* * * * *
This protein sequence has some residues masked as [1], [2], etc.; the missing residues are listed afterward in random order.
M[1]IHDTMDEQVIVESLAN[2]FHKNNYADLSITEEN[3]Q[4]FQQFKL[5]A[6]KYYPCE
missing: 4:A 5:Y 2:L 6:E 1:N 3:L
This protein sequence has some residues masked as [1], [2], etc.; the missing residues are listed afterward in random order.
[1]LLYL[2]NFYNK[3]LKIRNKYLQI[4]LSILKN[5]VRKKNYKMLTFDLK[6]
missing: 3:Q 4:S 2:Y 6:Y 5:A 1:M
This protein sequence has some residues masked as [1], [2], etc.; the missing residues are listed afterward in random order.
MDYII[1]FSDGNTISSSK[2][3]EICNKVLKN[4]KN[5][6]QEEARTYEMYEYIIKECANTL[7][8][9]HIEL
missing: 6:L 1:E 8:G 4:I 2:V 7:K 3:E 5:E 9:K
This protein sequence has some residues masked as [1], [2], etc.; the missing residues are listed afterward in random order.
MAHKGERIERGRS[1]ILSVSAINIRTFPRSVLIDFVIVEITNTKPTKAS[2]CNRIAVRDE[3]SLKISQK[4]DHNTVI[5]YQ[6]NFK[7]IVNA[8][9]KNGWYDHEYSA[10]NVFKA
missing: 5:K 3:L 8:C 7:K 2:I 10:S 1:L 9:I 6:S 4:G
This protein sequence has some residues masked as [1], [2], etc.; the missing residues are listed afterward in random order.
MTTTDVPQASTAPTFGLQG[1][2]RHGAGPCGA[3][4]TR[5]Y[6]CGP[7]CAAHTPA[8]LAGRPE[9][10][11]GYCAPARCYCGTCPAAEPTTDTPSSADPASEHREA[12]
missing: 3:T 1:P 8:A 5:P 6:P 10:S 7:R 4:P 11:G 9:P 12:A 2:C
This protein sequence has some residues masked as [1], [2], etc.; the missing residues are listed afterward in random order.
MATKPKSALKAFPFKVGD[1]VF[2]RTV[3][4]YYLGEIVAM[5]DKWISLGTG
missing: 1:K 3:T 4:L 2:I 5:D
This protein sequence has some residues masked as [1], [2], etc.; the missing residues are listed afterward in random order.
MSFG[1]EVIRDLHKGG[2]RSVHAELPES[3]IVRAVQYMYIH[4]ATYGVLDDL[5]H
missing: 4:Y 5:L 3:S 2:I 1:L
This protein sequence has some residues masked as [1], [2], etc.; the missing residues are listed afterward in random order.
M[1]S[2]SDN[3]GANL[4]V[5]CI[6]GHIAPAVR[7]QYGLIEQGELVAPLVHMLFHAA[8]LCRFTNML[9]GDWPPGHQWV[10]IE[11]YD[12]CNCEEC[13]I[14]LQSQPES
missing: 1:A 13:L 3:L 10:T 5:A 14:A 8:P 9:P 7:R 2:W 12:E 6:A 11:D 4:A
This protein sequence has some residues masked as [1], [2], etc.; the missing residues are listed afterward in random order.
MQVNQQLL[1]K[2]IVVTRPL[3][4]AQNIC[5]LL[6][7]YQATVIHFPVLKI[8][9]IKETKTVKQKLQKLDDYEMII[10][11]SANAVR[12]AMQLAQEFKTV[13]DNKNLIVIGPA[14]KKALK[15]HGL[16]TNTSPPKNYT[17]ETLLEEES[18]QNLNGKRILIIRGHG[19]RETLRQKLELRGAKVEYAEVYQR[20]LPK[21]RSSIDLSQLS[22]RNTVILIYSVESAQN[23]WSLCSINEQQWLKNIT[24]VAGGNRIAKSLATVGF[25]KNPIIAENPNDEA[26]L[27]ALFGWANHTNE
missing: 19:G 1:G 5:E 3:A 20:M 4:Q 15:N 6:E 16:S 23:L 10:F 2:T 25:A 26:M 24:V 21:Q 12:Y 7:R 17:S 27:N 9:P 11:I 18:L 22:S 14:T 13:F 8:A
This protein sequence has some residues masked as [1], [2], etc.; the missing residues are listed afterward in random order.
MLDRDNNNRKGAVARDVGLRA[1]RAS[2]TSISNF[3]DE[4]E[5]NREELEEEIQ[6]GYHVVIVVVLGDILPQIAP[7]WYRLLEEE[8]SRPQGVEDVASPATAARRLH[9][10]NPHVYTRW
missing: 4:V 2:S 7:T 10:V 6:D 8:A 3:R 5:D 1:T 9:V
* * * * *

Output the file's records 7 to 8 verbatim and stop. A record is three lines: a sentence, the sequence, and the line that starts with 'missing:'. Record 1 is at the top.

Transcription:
This protein sequence has some residues masked as [1], [2], etc.; the missing residues are listed afterward in random order.
MSFG[1]EVIRDLHKGG[2]RSVHAELPES[3]IVRAVQYMYIH[4]ATYGVLDDL[5]H
missing: 4:Y 5:L 3:S 2:I 1:L
This protein sequence has some residues masked as [1], [2], etc.; the missing residues are listed afterward in random order.
M[1]S[2]SDN[3]GANL[4]V[5]CI[6]GHIAPAVR[7]QYGLIEQGELVAPLVHMLFHAA[8]LCRFTNML[9]GDWPPGHQWV[10]IE[11]YD[12]CNCEEC[13]I[14]LQSQPES
missing: 1:A 13:L 3:L 10:T 5:A 14:A 8:P 9:P 7:R 2:W 12:E 6:A 11:D 4:A